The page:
Infotopia, information-gathering, and software QA

A couple of weeks ago I finished reading Cass Sunstein’s Infotopia. While certainly not a perfect book by any stretch, it gives a stimulating overview of a central problem for any society- how it collects and filters information so that it can make decisions. Being a good U of C guy, he starts with Hayek’s notion that the price mechanism is an elaborate mechanism for ‘sharing and synchronizing local and personal knowledge‘ (to quote Wikipedia), and then goes on to discuss other mechanisms for getting information out of the heads which contain it- wikis, open source, democracy, polling, deliberation, prediction markets, etc. An interesting read to frame a lot of discussions around.

One of those discussions came up today. Quite simply, the big problem in QA is getting information about the state of the software out of the software and into the hands of developers as efficiently as possible.

This has three aspects: creating the information, getting it in the hands of the QA teams, and then filtering it into a form that is useful for developers to work on. Traditional QA has a very hard time getting the information- there are a lot of lines of code to be exercised, and very few people exercising the code (relatively speaking.) It is like squeezing water out of a stone, so they have to do a lot of things (like extensive automated testing) to get that information. The output is a relatively small amount of very regularized data, which is easy to present (though hard to weight efficiently and accurately.)

In contrast, open source QA has a whole ocean of information from the legions of volunteers willing to run pre-release code; the trick is to tap into that water without drowning in it.  It isn’t regularized, but given a large enough body of users over time, you can be fairly certain that the bug reports will represent an accurate cross section of your problems, and the interaction with real users (instead of interaction with automated test tools or third-hand via the sales/customer relationship) can give you a fairly good idea of what bugs are actually important to real people.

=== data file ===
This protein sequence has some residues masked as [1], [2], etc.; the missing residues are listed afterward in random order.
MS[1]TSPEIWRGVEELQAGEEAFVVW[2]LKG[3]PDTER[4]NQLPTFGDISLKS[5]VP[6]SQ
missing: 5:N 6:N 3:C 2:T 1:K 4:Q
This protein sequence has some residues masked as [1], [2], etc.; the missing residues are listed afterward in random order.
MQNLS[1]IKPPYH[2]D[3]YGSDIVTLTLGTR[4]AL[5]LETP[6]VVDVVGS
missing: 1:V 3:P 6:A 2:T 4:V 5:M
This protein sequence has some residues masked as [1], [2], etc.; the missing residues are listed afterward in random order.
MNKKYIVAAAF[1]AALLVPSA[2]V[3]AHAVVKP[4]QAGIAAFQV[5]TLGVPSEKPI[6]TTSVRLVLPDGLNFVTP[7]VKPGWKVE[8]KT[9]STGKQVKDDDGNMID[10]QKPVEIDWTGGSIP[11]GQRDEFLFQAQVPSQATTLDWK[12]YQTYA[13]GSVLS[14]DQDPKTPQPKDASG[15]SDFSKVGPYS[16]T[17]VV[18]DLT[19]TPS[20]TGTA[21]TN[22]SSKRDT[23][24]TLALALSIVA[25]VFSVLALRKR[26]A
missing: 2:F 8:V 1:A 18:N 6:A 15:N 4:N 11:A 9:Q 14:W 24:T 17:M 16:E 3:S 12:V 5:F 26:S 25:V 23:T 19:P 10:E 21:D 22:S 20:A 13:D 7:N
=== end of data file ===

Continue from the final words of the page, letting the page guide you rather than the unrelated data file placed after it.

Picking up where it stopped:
If you’ve got one person to work on QA, I’d say you always want to swim in the ocean instead of doing any amount of automated squeezing information from the stone. This is not to say automated testing doesn’t have its place- in particular, good unit testing captures information at a very high-efficiency junction (when the original author is writing code) and then gives it back in a very compressed, efficient form that the developer should know immediately how to prioritize and deal with. Similarly, automated tests that attempt to capture regressions once a bug is fixed are also fairly efficient- they capture information which real humans in the field have identified as an important problem, and they again report simple, clear, efficient information- this bug # and commit # which were fixed are now not fixed. But generic ‘well, we’re going to write tests now because that is how we did it when we had no users willing to help us test’ testing is a very inefficient use of manpower- it is trying to dig a deep well to get information when you live next to a deep, clear, safe mountain lake.

So there you have it- proprietary QA is trying to squeeze information-water from a stone; open source QA is trying to learn how to swim in a sea of information. I know which problem I’d rather have.

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